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Sick Of It All survive because they’re live

Hardcore heroes say internet hasn't impacted on their success

Sick Of It All bassist Craig Setari says the band have avoided the negative impact of the internet because they have always been primarily a live act.

While many bands bemoan the effect digital downloading and filesharing has had on business, the hardcore icons just keep on doing what they've always done best – entertaining audiences from the sage.

Setari tells SROMaginc: "Once the whole digital download thing happened, it kind of killed record sales quite a bit. But we've been fortunate, because we were always a band that was primarily a live band.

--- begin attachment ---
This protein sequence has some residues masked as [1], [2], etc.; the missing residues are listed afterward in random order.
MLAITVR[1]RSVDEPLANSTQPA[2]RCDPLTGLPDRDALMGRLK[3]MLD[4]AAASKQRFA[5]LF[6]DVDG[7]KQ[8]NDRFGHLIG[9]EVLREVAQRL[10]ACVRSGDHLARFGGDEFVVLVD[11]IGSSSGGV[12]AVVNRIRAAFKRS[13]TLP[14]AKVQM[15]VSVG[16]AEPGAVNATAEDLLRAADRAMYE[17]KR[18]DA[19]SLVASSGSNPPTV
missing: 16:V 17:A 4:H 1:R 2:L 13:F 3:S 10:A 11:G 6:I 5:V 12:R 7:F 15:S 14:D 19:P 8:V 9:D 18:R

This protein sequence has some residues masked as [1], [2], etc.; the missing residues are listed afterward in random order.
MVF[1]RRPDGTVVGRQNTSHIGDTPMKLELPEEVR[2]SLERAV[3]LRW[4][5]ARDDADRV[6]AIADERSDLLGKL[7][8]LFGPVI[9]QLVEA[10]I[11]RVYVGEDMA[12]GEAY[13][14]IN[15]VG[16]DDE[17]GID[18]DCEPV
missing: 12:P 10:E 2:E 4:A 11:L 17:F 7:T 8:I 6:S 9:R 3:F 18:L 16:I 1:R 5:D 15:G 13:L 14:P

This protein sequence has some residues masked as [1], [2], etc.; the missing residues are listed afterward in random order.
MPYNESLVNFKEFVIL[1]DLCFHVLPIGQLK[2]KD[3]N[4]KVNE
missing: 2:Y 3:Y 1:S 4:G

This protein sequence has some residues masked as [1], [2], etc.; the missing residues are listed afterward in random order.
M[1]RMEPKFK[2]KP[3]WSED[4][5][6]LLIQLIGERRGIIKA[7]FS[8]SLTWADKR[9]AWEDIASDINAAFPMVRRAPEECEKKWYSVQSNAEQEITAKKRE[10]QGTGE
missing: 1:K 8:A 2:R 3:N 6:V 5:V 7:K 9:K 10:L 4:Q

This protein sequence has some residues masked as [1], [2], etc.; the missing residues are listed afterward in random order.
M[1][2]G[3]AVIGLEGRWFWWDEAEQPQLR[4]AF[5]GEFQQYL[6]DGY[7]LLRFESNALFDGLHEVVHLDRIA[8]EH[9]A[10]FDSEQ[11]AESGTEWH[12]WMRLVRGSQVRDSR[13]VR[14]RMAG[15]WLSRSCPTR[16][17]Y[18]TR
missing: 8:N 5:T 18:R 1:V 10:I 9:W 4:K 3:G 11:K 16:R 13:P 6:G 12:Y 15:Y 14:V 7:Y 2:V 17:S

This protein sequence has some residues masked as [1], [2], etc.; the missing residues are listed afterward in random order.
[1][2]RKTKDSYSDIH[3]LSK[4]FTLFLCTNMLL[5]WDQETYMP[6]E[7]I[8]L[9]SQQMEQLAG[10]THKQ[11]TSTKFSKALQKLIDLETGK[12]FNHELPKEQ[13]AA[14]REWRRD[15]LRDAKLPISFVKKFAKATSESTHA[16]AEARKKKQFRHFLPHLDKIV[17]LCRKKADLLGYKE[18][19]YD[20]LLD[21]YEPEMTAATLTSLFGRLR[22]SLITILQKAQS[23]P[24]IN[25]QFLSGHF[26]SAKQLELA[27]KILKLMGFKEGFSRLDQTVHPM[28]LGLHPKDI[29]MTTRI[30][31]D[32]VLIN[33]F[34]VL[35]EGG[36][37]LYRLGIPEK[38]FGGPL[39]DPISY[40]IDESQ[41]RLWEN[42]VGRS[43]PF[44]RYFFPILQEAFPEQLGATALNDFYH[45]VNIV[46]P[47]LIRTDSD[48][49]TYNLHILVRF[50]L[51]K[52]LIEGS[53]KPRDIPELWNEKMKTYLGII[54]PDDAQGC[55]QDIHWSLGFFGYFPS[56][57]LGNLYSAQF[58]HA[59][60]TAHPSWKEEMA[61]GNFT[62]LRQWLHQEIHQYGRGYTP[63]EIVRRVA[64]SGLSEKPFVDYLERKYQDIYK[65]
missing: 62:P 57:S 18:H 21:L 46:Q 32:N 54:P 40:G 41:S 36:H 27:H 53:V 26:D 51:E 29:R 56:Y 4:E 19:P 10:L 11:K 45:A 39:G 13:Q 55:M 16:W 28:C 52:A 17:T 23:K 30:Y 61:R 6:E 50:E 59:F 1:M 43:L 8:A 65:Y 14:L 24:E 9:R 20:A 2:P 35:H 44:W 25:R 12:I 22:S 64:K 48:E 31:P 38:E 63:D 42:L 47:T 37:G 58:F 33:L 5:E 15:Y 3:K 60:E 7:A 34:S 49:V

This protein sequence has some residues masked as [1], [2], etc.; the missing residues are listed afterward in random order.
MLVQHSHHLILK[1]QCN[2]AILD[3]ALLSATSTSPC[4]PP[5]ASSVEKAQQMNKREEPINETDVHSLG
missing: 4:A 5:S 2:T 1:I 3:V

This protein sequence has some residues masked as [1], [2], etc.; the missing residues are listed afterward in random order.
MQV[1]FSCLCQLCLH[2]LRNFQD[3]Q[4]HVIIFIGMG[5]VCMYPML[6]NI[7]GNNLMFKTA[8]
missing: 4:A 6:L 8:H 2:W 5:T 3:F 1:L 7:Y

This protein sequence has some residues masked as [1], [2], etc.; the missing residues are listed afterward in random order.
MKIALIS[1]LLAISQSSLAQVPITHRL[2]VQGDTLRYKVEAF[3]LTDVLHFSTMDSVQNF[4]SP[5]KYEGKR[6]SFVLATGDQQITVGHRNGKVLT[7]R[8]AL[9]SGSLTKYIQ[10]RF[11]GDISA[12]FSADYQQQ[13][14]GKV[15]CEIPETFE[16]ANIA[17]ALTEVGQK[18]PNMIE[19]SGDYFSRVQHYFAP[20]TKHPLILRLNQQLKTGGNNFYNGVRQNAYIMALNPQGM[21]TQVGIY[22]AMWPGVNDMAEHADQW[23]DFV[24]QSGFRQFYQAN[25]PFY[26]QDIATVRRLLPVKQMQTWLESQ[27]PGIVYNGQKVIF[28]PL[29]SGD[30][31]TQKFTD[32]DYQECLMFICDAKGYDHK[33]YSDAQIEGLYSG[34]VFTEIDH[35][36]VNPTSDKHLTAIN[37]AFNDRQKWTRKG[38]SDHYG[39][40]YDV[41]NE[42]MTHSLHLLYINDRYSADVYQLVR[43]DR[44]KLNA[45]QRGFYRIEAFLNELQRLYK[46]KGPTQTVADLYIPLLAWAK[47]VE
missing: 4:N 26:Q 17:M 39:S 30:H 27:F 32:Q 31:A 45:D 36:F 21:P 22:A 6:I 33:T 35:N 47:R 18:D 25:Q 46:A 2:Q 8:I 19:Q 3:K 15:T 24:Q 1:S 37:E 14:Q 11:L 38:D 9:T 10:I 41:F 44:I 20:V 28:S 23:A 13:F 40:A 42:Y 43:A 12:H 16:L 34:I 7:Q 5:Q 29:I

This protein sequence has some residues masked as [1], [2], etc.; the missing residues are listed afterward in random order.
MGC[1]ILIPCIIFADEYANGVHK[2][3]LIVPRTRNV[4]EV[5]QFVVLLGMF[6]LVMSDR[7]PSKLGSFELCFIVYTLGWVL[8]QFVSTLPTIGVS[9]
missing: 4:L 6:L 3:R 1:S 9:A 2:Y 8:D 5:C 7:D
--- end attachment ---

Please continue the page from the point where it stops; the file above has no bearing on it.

"Our real proving ground and our main thing was touring and performing, so it hasn't had a terrible effect on us, although it has affected us somewhat. It's about going on the road and playing and playing and playing. The records, all they do is give you an outlet to get new music out so you can go back on the road.

"If we were a Top-40, hit-single type band, it probably would have affected us worse. Or, actually, if we were even just a middle-of-the-road band that relied on record companies to continue our career, it would have affected us a lot. And although we dabbled in bigger record companies for a short period, we never sold ourselves to them in a heavy way. We kind of just did things the old-school way — so we're still going strong."

Sick Of It All released new album The Last Act Of Defiance in September.

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